Philosophy Compass 12 (12):e12459 (2017)

Luara Ferracioli
University of Sydney
Philosophical discussion about citizenship has traditionally focused on the questions of what citizenship is, its relationship to civic virtue and political participation, and whether or not it can be meaningfully exercised at the supra-national level. In recent years, however, philosophers have turned their attention to the legal status attached to citizenship, and have questioned existing principles of citizenship allocation and withdrawal. With regard to the question of who is morally entitled to citizenship, philosophers have argued for principles of citizenship allocation that go beyond birth and lineage, and have focused instead on the value of political attachment and located life plans. These principles have several advantages over existing legal principles, but they suffer from being under-specified, as well as being over and under-inclusive. With regard to loss of citizenship, philosophers have primarily denounced citizenship withdrawal as a form of punishment by appealing to principles of fair and equal treatment. However, theories purporting to show that denationalization is always wrong have trouble explaining why loss of citizenship is so problematic for persons who have committed the most horrendous crimes against their fellow citizens, and who, in so doing, have in effect self-excluded from the political community.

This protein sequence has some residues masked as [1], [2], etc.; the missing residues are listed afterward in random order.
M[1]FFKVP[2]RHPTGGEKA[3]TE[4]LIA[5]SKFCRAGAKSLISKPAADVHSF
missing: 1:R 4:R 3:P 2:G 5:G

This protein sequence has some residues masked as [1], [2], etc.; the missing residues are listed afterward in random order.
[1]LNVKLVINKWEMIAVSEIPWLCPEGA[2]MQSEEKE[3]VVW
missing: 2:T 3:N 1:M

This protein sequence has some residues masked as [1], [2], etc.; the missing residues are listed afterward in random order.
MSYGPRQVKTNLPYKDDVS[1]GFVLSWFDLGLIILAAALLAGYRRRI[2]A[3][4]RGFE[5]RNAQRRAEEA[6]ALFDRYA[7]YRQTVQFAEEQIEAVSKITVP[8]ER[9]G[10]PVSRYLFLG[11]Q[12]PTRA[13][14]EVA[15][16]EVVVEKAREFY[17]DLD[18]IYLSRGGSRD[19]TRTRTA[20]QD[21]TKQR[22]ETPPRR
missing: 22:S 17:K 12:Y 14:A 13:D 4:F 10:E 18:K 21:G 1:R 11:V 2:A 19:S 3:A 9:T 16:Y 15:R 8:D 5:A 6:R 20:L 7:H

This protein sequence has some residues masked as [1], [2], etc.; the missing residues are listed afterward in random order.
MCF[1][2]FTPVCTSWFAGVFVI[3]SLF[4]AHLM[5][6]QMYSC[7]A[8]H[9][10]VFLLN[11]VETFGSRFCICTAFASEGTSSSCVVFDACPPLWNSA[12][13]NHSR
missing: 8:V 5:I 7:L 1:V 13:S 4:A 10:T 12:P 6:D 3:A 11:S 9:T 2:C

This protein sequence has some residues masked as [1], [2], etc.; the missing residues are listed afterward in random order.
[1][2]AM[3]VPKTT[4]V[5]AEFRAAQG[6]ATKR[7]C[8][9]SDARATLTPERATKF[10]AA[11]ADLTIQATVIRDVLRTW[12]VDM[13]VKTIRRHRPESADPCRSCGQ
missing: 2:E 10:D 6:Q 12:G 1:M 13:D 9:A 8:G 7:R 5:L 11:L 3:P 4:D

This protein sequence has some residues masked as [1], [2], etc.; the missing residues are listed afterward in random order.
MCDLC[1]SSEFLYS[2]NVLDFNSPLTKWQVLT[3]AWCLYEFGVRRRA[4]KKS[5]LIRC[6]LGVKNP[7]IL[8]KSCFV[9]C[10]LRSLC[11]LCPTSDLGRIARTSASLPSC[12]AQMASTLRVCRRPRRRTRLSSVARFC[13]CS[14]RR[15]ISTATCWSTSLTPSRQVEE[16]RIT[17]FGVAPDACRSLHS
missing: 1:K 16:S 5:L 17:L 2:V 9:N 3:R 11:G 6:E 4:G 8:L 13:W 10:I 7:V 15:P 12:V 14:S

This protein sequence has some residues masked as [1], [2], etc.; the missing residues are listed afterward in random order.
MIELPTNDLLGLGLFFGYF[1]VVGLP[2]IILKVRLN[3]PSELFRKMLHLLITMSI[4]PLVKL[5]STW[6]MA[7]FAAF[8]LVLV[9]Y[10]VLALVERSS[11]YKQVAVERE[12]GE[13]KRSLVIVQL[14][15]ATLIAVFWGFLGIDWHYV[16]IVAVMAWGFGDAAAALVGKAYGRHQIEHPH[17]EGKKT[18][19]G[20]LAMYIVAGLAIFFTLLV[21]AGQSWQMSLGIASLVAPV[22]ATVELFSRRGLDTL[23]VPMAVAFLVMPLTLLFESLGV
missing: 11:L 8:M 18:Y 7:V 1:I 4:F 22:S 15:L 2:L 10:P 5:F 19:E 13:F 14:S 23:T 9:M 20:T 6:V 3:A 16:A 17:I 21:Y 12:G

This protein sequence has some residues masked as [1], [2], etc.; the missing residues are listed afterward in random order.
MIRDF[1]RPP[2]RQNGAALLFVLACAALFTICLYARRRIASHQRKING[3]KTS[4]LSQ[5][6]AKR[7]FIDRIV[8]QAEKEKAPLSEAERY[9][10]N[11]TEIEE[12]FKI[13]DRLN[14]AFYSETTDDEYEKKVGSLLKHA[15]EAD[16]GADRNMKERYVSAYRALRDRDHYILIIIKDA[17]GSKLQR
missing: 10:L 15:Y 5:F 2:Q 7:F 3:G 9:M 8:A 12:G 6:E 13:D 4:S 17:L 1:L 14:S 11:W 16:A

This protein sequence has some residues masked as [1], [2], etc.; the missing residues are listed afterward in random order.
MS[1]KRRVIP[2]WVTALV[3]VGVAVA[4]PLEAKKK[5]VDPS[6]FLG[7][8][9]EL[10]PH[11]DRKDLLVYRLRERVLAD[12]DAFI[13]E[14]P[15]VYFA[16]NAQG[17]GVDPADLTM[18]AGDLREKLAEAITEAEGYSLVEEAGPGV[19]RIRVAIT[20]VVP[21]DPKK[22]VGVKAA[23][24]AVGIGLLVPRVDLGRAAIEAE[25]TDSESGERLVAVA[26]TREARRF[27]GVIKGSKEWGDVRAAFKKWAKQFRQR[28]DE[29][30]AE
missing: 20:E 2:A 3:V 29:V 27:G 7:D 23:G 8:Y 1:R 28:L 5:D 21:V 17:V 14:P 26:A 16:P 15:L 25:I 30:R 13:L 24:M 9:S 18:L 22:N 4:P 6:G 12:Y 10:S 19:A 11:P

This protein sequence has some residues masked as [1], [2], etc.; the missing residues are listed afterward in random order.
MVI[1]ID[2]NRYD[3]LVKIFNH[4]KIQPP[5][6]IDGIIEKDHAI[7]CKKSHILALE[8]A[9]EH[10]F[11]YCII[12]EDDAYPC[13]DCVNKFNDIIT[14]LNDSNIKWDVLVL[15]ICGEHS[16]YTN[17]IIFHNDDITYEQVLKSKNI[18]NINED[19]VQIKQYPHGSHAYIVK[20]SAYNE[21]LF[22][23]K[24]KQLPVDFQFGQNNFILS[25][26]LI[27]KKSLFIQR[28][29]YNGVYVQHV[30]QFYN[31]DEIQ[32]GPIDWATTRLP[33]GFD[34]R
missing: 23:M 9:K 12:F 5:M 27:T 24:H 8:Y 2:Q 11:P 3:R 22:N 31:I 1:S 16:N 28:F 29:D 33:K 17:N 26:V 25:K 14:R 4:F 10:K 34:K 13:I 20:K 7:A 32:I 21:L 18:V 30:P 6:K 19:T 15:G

Keywords citizenship  denationalisation  naturalisation
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DOI 10.1111/phc3.12459
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References found in this work BETA

Spheres of Justice: A Defense of Pluralism and Equality.Michael Walzer - 1983 - Journal of Business Ethics 4 (1):63-64.

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